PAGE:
The number of blog hits is only so important as to how many people actually give a damn. And, there are so many of you who do. You follow us daily (which is enough to make both of us blush.) You care enough to think in terms of miles when you look at your dinner plate, to ask questions, to talk about where your food comes from with your family or neighbors, to shop at the farmers’ markets even when it’s windy and foggy, to cook from scratch and to grow your own food… And, then there are some that try to make local food relevant (and even cool) to 8th graders – a tough audience at best. It’s totally goosebump-inducing.

To know that we have been able to elevate the discussion around local food, and to motivate others to create new relationships with food isn’t unforeseen, yet it’s still enough to make me take pause. Honestly, I would love to gather around the stove with Michael Pollan and writer from the SF Chronicle and make dinner and talk all night. In a way, that is what we’re doing. With different ingredients in different ways we are all cooking up the future of food.  Our story is making local food real and tangible right now, every day for our neighbors and people all around the country, and world. It’s so fricken’ cool (I am learning the names of new countries through our blog stats). It’s been a good week, and it’s not even over, yet. Now I need to sleep to get ready for a very full day at the Not So Simple Living Fair in Boonville tomorrow.


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The domesticity debate: Feminism & going “back” to the kitchen

Between bowls of chicken soup, I read three things today while resting in bed. The first was a book about the iconic artist Frida Kahlo, the second a Time magazine article about Facebook’s Chief Operating Officer Sheryl Sandberg and her mission to “reboot” feminism, and the third a Mother Jones article titled, “How Michael Pollan Romanticizes Dinner.”  I was trying to rest as my immune system is in overdrive, but all this reading turned me into a bedroom philosopher and got me thinking about my own feministy tendencies. Yes, that is a word; it is my own modification of an -ism that has never quite felt entirely comfortable, but also one I’m unwilling to abandon entirely.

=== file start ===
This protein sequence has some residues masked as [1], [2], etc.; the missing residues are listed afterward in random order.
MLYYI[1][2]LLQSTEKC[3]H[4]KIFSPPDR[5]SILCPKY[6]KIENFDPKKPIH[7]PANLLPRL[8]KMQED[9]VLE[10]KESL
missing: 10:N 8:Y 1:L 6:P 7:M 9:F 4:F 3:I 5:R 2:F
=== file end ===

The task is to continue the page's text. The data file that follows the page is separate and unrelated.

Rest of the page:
So, I spent the afternoon thinking about what it means to be an ambitious woman in today’s world and also be going “back to the kitchen.” I am not going to make any grandiose statements on the issue, because my head still hurts and I got a little distracted by a visit from Gowan and the famous baby goat, Apple. And, I really wanted to make shortbread cookies tonight. If I write, will someone bake me local cookies? Thanks.

The discussion of domesticity comes down to the fact that a certain number of basic things have to be done to sustain life such as cooking, cleaning, caring for children and pets. This is usually called housework, but it is really survival-work. Because what is more fundamental to life than the preparation of food? These tasks have often been considered “women’s work.” Michael Pollan’s newest book, Cooked, explores the history of women in the kitchen and what drove them out – citing feminism and entering the workforce as causes. I am less interested in what specifically drove women out of the kitchen at this point, and more interested in how i’m going to eat in the next week. This is where it gets interesting and particularly unnerving for me. Now, we don’t even have to wonder who’s going to cook. As Pollan says: